I am not fond of gray skies but my Panasonic camera is sold as rain-proof and I wanted to see. However i am not a fan of muted gray skies and on these days I miss the bright colors and sharp shadows of sunshine over Key West.
The light was washed out, like a room with the blinds drawn. Movement became a blur in the long exposures required on such an afternoon.
The man pedaled along
the edge of the cemetery
singing in Spanish,
waving and blowing kisses,
as he passed by.
The other night at work Shannon asked for my help with a location in the police 911 mapping system. She wasn't even surprised when I knew the answer to a query about a nondescript building on Center Street. I was rather surprised I knew exactly what the place was and as she gave the address information to the officer over the radio she started laughing. "only you would know" she said.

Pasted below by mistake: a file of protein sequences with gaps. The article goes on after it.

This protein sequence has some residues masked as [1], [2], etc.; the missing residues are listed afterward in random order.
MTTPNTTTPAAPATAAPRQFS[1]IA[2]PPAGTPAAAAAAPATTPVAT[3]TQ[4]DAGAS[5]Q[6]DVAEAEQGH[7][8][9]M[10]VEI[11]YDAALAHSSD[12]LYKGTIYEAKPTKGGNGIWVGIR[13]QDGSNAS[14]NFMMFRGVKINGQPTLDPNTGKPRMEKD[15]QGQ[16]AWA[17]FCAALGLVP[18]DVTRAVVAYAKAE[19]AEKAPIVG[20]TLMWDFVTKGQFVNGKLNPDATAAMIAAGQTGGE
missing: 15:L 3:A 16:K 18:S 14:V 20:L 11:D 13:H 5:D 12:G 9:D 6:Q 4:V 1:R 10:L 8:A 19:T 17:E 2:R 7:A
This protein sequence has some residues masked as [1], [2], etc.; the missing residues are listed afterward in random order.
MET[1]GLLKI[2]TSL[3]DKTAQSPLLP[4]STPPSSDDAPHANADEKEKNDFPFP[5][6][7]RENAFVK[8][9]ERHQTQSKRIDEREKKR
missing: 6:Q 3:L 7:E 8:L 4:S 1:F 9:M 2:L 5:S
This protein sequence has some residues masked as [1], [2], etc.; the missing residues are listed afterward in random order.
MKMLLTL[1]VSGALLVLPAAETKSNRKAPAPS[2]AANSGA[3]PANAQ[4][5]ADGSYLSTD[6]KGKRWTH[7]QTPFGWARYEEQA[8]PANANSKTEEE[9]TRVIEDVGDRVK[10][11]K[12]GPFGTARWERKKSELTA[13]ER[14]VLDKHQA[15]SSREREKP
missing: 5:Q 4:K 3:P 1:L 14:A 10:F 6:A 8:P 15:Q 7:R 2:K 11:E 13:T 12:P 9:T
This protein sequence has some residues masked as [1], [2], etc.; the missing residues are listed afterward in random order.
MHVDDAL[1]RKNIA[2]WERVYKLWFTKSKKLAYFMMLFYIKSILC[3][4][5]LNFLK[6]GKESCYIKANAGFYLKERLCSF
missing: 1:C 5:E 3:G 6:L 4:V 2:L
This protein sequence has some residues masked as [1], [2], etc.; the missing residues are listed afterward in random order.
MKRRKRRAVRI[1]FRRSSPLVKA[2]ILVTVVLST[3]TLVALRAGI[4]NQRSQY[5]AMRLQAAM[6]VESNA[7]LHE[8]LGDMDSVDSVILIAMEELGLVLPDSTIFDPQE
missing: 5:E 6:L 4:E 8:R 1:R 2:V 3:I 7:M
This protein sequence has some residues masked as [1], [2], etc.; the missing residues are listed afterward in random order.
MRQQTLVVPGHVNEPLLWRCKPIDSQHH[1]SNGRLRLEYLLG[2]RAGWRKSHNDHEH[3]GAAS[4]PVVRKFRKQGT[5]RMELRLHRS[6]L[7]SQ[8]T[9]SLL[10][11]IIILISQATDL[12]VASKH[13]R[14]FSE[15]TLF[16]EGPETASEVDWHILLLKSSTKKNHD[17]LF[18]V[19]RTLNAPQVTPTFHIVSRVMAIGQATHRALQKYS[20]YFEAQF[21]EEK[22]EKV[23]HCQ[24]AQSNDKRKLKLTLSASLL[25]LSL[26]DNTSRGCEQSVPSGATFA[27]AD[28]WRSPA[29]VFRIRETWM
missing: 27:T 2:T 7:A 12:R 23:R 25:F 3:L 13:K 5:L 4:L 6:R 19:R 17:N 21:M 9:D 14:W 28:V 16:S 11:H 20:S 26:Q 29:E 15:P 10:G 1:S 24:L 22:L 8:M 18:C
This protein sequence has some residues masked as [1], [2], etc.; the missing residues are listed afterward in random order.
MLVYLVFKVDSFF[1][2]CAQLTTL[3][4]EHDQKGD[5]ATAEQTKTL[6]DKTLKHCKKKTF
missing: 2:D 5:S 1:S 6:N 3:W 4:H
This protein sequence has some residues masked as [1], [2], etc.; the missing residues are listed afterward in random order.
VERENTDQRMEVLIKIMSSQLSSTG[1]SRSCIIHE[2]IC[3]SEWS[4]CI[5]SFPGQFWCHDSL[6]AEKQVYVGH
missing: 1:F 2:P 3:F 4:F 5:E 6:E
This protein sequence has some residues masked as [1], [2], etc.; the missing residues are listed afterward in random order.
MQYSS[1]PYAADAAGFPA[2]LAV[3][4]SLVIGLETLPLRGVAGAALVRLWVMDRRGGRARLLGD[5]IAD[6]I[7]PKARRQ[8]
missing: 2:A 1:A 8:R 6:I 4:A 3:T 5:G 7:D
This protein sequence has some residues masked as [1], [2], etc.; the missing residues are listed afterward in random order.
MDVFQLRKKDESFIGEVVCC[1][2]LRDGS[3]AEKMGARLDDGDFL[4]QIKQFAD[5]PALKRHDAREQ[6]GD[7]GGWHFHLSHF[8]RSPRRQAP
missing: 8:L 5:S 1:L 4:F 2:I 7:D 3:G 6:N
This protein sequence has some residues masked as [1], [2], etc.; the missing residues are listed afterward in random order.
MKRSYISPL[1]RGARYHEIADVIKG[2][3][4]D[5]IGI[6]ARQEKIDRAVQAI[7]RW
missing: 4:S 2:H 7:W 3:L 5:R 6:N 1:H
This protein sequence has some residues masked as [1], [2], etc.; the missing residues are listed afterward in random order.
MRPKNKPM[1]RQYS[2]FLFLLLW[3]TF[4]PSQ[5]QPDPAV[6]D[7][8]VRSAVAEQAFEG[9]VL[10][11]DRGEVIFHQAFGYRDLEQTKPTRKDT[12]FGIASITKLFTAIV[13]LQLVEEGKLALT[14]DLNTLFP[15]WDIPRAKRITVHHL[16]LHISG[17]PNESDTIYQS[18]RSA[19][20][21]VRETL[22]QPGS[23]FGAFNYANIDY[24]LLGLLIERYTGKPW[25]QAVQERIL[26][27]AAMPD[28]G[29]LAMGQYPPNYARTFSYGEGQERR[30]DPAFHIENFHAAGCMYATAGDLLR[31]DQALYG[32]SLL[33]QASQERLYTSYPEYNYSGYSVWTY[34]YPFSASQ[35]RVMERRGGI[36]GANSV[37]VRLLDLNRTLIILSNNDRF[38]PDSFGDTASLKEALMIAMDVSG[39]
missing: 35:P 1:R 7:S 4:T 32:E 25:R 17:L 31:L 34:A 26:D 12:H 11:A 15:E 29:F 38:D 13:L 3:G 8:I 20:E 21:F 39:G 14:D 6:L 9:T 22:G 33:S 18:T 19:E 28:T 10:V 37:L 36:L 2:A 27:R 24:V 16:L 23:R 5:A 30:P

I like Key West and my camera helps me to observe what I might otherwise miss. I like history too and so I find myself sucked into the views and the unconsidered trifles that other people walk by everyday. People confuse me and I am not much goo at photographing them. So my Key West is not awkward (to me) social scenes which bring out my fear of social ineptitude but street scenes and odd moments where things don't make sense or the daily order has somehow been disturbed.
How this picture happened I'm not sure, perhaps an accidental swipe of the shutter control but it expressed my feelings about the incessant drizzle:
I saw lots of couples sharing umbrellas. Unlike most places rain in Key West isn't terrible, on hardly notices it as it rarely leads to hypothermia. Wet clothes dry and looking bedraggled isn't a terminal social faux pas here.
I wondered why a man would laboriously polish his rather ratty scooter under the rain but Rusty had no time to stop and ask.
At home we rubbed off briskly with a towel and I made tea while Rusty tucked his nose under his tail and waited for dinner.